Very Little Soy is Actually Sustainably Produced
While other commodity crops have much higher sustainable certification levels, only three percent of the worldâ€™s soy supply is certified sustainable, according to a new paper by KPMG International, titled A Roadmap to Responsible Soy. By contrast, 50 percent of non-farmed whitefish is certified, 16 percent of coffee, and 14 percent of global palm oil production. The paper is part of KMPG's Sustainable Insight Series.
Soy is a valuable crop and yields more protein per hectare than most other crops. Soy demand has increased by around 70 percent in the last 10 years. However, as soy production increases, its environmental and social impacts also increase. These impacts include deforestation in the Amazon and cases of poor working conditions in India and China. In Brazil, an area roughly equivalent to South Korea, 10 million hectares, was brought into soy production between 2000 and 2010, a 73 percent growth rate. It is estimated that up to half of it may have been deforested. Brazil and Argentina account for almost half of global soybean production.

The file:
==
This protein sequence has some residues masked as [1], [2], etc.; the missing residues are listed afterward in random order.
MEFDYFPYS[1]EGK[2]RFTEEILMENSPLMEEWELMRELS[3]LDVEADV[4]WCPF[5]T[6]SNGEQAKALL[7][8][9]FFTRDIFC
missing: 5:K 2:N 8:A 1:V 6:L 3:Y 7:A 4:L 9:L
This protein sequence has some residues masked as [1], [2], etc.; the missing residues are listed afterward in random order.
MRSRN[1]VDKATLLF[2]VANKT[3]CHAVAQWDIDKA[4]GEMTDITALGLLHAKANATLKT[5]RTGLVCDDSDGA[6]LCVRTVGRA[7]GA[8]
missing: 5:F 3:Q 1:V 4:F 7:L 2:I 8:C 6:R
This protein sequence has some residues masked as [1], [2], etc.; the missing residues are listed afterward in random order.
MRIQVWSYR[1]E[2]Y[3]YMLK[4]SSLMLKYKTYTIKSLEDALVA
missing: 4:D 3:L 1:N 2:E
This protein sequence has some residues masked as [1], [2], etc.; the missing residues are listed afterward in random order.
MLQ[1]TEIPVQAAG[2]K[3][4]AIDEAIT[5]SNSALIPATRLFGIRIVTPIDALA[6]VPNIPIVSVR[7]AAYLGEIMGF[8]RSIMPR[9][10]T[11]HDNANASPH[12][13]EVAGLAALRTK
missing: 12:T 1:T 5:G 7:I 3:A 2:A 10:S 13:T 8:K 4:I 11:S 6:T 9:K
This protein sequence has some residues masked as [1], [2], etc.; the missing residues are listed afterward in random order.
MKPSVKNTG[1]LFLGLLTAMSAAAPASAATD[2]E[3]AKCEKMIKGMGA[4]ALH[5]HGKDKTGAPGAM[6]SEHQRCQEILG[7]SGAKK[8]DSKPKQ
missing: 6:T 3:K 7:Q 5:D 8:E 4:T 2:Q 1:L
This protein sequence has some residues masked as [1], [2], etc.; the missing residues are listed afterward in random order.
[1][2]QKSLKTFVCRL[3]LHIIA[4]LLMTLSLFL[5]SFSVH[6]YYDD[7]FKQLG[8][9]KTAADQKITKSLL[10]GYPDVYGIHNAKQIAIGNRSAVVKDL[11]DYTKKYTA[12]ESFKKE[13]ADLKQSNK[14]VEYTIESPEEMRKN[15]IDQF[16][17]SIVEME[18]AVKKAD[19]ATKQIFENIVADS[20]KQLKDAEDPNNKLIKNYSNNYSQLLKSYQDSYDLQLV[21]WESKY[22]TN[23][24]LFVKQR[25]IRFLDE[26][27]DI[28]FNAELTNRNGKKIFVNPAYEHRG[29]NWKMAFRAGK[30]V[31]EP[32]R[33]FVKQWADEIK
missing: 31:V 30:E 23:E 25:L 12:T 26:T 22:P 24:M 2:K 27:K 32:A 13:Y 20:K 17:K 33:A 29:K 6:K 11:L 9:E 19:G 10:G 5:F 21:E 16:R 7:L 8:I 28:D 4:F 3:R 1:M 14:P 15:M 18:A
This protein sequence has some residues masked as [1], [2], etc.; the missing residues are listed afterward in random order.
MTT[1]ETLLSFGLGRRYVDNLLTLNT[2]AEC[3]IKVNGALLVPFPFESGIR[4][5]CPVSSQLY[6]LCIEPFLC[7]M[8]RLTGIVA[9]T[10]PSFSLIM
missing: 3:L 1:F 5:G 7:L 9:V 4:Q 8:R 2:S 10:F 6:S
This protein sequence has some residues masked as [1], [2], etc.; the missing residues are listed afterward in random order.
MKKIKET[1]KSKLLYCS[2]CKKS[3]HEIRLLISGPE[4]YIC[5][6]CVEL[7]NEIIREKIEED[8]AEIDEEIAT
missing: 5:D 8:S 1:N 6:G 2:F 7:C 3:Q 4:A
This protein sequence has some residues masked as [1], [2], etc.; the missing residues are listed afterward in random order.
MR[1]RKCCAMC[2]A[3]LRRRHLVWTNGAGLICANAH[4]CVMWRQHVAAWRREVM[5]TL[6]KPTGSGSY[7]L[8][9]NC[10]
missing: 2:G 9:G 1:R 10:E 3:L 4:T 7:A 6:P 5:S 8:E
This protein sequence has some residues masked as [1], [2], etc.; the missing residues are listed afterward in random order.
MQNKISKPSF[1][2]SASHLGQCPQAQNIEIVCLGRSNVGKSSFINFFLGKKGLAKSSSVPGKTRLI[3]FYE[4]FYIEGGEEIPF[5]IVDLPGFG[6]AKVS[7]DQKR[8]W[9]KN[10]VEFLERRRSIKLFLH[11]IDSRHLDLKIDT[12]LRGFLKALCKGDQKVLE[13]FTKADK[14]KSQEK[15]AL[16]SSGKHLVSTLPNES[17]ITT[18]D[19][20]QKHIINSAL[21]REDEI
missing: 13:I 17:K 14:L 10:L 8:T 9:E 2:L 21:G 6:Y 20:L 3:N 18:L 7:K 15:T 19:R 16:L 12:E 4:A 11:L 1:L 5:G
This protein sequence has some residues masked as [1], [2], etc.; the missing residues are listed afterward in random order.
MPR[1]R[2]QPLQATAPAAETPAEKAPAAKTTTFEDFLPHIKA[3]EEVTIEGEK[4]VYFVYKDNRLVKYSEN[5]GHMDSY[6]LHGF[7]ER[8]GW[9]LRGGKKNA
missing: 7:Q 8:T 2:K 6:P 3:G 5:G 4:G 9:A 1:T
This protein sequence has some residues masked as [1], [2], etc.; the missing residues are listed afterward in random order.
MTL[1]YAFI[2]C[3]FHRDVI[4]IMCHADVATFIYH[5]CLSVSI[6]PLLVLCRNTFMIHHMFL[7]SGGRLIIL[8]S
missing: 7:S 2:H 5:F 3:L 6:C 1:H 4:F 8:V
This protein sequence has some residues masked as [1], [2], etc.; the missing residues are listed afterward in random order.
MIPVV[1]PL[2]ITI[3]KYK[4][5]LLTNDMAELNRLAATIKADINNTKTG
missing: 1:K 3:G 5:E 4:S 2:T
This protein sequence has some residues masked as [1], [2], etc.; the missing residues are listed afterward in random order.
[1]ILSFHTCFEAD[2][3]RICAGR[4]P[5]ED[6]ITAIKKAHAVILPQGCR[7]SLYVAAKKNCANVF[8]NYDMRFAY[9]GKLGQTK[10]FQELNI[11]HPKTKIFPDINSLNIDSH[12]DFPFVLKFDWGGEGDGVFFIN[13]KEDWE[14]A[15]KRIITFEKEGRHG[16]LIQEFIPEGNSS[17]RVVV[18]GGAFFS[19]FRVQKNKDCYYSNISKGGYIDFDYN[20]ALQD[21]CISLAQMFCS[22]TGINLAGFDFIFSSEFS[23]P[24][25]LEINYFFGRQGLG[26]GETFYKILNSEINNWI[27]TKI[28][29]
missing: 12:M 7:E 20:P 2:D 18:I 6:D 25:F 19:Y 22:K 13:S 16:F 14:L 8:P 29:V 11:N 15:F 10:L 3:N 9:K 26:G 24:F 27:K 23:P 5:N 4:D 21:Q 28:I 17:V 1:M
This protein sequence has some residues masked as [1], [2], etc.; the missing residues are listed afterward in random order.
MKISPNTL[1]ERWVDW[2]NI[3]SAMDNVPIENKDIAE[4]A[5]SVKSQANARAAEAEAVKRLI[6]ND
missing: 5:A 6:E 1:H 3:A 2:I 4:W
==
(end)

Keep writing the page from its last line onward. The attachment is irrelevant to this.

Why is there such weak market demand for certified soy? One of the reasons the report gives is that since most of the soy for the U.S. market is grown domestically there are less environmental and social issues. However, there is one potential driver in the U.S. for certified soy, which the report doesn't touch upon: the increasing demand for organics, or for genetically modified (GMO) food products to be labeled. A number of states have GMO labeling bills pending, and one state, Connecticut, recently passed a labeling bill. Most of the soy grown in the U.S. is GMO.
Although the report points out that soy can often be a hidden ingredient, there is a growing demand for products where soy is the main ingredient such as mock meats (think meatless burger patties). You can now find them at virtually any grocery store. That is something the report doesnâ€™t mention. One of the reasons for the growing popularity of mock meats is the increasing awareness of the health and environmental concerns of meat consumption. See, for example, the growing popularity of Meatless Mondays. Burger King, a profoundly pro-meat place if there ever was one, promotes Meatless Mondays and even tweets about it. If the trend to eat less meat continues alongside the trend for GMO labeling, there will eventually be more of a market demand for certified soy in the U.S.
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Read Sustainable Insight: A roadmap to responsible soy at KPMG.
Soybean image via Shutterstock.